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The Tragedy Of Marcus Brutus In "Julius Caesar" Essay

  • Submitted by: Cannuca
  • on December 6, 2011
  • Category: Shakespeare
  • Length: 617 words

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Below is an essay on "The Tragedy Of Marcus Brutus In "Julius Caesar"" from Anti Essays, your source for research papers, essays, and term paper examples.

Marcus Brutus is this struggling character who evades constant pressure from all sides to gloriously pull through, yet dies at play's end. Undoubtedly, Brutus is the main character, and driving force of the play, despite the misleading title of Julius Caesar. Three separate, critical aspects help to show the reader how unimportant Julius Caesar is to the play. Caesar appears, in dreams, and thoughts of multiple people, giving warnings and special messages. Nobody seems to pay attention to him. Another example is illustrated by the way that Brutus seems to dominate his own actions, whatever he is thinking. Also, Antony declares war on Brutus, but not out of love for Caesar, but anger toward the conspirators. As these aspects are explained in further detail one will be sure of the fact that Brutus, without question, clearly dominates the play as a whole.

Marcus Brutus had a very important role in the conspiracy   against Caesar. He was the "back-bone" of the plan. According to Cassius, Brutus' main purpose in the conspiracy is for an insurance policy. The people will think, since Brutus is noble to Caesar, that there is a good reason for Caesar's assassination. Brutus will also be the leader of the conspiracy for another "insurance policy" for the assassination. Cassius is the one who declares this, "Brutus shall lead the way, and we will grace his heels with the most boldest and best hearts of Rome. "(act 3, scene 1, ll.135-136). Again, if Brutus leads the way, the people will think that the death of Julius Caesar wasn't such a bad thing. Brutus also declares to himself that his role in the conspiracy is to save Rome. He says to the people that, "If then that friend demand why Brutus rose against Caesar, this is my answer: not that I loved Caesar less, but that I loved Rome more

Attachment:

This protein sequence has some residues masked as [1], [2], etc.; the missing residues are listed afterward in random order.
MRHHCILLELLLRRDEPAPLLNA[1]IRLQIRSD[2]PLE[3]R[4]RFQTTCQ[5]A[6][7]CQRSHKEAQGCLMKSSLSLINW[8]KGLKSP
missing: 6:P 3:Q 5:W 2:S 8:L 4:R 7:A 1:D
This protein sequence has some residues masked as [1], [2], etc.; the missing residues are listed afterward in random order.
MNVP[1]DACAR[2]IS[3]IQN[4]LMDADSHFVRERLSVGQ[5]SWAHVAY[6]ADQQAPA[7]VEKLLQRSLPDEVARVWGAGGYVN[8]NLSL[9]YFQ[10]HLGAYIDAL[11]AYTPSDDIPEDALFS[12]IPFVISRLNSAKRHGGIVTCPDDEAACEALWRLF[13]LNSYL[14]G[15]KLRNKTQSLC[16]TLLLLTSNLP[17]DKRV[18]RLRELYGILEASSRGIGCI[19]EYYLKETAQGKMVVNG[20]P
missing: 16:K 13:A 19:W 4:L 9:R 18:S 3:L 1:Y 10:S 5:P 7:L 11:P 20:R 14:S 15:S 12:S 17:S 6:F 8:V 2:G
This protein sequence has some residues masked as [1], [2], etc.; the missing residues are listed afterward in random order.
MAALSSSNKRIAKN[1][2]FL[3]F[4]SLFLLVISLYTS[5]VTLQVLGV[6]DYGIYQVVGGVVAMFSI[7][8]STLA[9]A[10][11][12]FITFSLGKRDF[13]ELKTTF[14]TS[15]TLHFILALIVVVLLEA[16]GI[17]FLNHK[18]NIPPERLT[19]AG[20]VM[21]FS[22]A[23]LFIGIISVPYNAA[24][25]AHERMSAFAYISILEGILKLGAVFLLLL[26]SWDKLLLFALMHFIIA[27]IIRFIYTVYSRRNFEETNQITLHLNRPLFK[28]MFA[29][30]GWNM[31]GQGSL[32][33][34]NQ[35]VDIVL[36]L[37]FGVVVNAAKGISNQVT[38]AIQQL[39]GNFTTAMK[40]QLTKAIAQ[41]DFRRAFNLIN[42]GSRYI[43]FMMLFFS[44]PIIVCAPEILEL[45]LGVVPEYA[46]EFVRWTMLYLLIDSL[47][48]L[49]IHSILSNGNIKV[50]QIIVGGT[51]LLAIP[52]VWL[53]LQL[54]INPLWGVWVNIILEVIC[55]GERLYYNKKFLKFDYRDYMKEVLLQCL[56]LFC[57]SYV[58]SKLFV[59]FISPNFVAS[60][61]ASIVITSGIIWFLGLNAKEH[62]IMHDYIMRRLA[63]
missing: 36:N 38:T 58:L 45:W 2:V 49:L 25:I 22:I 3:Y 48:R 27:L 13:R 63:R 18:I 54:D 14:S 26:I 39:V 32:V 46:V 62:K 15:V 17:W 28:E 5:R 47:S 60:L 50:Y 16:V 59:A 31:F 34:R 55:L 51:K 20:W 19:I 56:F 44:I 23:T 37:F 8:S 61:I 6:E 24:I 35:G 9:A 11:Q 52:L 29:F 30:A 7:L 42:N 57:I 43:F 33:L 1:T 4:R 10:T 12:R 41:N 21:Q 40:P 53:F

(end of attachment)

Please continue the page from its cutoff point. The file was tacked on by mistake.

Since Brutus "...loved Rome more."(Act 3,scene2, ll.23-24), he decided to be a part of the conspiracy. If he hadn't loved Rome more than Caesar, he would not have joined in the...

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The Tragedy Of Marcus Brutus In "Julius Caesar". Anti Essays. Retrieved December 19, 2018, from the World Wide Web: http://cassandralynndesignllc.com/free-essays/The-Tragedy-Of-Marcus-Brutus-In-140202.html